It Wants To Be Spring . . .

but it is struggling today, tonight, and until Saturday. The Forsythia and Daffodils are blooming. The grass has turned emerald green, the Asian Pear unfortunately is blooming as are the Blueberries and the Peach tree is just starting, so there may be no fruit from them. Last night it went down to 33f, today stays cold and windy and tonight it will drop to 20f, with tomorrow and tomorrow night nearly carbon copies.

Since there are tiny plants in the garden, young peas, young onions, lettuce, kale, and spinach, they are protected. Last night wasn’t enough to cause damage, but tonight and tomorrow night will be.

In the cold biting wind this morning, cheap plastic shower curtain liners that I use in rainy weather on my vending canopy were put to new use, protecting the tender growth in the garden. The sturdy little tomato plants won’t get outdoor time today or tomorrow.

The chicks got their heat lamp lowered, though they will be moved to the coop as soon as it warms up again, they are so crowded in the big black water trough. I reconfigured their pen, putting a second layer of fence wire with smaller openings and making the pen larger while removing the narrow run. The newly enlarged pen, covered with plastic erosion fencing to keep the hawks from feasting on them once they are out and about. Yesterday the old fence wire that I used to make the temporary run to herd the hens to their new dwelling was rolled and put beside the garden until it could be moved for storage. This morning, I see the rolls blown by the wind overnight have been relocated to a field. When it warms up a few degrees or the wind dies down, I will go gather them back up and find a place to store them.

The hens suprised me. I was sure egg production would be down due to the stress of moving and being locked up, but I have gotten 4 or 5 eggs every day since the move. They are making little ground nests in the straw, kicking any straw I put in the nesting boxes out and mostly ignoring the boxes, so it is like an Easter egg hunt every time I go to gather them, but they are laying.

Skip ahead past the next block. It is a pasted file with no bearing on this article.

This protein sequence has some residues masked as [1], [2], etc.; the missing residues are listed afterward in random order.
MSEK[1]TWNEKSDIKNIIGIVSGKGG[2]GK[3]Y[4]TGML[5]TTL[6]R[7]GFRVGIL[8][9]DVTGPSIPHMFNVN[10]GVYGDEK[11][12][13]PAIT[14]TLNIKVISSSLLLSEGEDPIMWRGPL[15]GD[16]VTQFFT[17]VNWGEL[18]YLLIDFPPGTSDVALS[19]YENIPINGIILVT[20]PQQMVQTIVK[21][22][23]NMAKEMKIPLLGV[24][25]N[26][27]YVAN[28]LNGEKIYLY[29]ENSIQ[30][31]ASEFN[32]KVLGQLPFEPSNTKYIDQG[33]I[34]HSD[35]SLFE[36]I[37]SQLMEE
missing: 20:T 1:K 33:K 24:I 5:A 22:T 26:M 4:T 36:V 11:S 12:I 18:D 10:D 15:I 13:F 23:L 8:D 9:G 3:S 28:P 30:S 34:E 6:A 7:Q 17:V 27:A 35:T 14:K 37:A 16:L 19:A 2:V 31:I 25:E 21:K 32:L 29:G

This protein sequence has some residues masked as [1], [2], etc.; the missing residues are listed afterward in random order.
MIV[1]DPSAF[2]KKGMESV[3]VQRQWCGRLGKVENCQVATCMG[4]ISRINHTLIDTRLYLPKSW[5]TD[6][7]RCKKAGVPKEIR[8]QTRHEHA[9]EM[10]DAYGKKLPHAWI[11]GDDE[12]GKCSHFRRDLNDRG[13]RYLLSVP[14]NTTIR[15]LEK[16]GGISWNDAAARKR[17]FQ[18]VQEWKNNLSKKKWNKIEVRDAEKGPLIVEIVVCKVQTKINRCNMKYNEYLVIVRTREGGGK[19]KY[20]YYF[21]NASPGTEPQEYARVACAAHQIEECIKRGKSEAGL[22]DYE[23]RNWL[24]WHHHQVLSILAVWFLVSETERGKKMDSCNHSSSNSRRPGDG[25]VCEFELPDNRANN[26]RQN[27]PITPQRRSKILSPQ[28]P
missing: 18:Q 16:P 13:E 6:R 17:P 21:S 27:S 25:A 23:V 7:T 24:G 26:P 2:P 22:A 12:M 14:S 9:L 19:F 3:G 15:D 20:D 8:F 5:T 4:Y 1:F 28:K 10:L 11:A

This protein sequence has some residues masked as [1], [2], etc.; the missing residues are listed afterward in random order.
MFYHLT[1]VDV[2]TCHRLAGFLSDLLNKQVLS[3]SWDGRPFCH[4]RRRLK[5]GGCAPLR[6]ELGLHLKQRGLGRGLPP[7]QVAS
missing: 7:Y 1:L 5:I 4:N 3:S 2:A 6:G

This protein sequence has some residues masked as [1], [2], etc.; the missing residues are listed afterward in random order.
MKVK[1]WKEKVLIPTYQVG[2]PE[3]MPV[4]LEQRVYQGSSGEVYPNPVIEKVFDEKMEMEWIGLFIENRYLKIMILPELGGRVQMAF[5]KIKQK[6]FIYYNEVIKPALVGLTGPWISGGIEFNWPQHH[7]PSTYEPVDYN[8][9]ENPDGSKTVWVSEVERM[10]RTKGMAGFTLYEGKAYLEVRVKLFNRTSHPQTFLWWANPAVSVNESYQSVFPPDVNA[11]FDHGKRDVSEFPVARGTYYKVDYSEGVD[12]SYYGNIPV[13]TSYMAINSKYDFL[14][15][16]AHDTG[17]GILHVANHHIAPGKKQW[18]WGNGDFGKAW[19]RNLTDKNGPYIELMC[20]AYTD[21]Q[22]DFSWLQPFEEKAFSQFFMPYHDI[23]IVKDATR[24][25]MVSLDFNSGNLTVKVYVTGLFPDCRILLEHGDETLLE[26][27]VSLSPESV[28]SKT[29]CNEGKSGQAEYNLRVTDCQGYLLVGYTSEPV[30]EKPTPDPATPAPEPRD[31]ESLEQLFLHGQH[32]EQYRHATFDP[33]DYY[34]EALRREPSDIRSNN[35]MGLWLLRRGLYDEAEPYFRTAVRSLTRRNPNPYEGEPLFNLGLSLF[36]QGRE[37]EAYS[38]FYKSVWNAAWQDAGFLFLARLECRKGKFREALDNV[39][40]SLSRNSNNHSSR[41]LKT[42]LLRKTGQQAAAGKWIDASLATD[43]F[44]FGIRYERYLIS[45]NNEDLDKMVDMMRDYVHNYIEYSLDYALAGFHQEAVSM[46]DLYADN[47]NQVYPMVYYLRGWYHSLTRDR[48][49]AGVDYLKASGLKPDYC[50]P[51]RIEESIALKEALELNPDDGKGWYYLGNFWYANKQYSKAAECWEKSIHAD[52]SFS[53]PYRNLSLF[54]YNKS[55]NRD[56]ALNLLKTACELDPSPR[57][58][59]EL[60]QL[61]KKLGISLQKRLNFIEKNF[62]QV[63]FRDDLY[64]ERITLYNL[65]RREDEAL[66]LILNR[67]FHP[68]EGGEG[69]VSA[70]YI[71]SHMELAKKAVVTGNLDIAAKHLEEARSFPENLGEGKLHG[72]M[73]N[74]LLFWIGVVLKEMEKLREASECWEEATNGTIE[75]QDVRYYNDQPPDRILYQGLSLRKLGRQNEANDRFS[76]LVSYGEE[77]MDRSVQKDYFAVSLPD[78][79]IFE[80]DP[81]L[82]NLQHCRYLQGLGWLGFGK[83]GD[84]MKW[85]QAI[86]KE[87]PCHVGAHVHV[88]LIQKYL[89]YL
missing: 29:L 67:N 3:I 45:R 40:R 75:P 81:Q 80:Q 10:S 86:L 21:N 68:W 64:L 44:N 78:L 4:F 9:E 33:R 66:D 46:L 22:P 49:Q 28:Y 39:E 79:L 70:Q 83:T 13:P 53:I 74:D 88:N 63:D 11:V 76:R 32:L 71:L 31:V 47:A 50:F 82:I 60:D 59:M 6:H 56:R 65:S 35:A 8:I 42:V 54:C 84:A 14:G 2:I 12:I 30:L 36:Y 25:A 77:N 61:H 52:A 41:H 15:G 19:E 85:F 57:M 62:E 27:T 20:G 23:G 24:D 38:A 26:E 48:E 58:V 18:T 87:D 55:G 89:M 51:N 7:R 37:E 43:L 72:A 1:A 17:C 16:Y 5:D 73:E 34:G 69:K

The dishwasher installer finally came on Monday, the tractor pick up was delayed with no notice as I sat here all day Tuesday awaiting them. When I called to find out when they were coming, I was told it was delayed until yesterday in the pouring rain and that I didn’t have to be here. I wish they had told me that in the first place, the day they were supposed to come was a beautiful day and our walk could have been midday instead of after dinner. I did get the blade off the tractor and moved out of their way before they got here, that thing is heavy, and though the tire was totally flat and losing the fluid fill, they drove it up on the truck and hauled it off for repair and servicing. I have no idea how long they are going to keep it, but there are no pressing needs for it right now.

I finished 15 squares for my Breed Blanket Project by yesterday. Thirteen of them are shown here. The additional two are another like the one lower right and another of the white in the row above on the left. I don’t think I will do 15 each quarter, but I should end up with a decent sized wool throw from my year’s effort. The second April challenge doesn’t appeal to me as it would require me to spin 25 grams on my oldest spindle and 25 grams on my oldest Jenkins Turkish spindle, ply them together, and knit all 50 grams. My oldest spindle is the bottom whorl spindle I take to re enactments and I don’t like spinning on top and bottom whorl spindles since I discovered the Jenkins Turkish spindles. I may take a pass on that challenge and just work on the blanket challenge. All of the left overs from doing the squares are being knit into a much smaller log cabin pattern blanket that will become my table cover for events and craftshows. Each band of the log cabin will be labelled with the breed of wool that was spun. I am enjoying that challenge, spinning wools I have never used before or spinning some I did for the Shave ‘Em to Save ‘Em challenge only this time on spindles instead of the wheel. Between the two challenges, I have decided that my favorite wools to spin are not longwools and not the supersoft from the Merino line, but sturdier wools that mostly aren’t next to the skin soft.

That basket is full of 25 to 100 gram samples left to be spun for the blankets. I better get busy. This month is one I have never spun before, North Ronaldsay from Scotland/Orkney Islands, fairly soft and another light gray. My second breed for the month is one I have spun on the wheel, Finn, my last dyed sample. The rest of the year will be natural white, gray, morrit, black, and tan wools.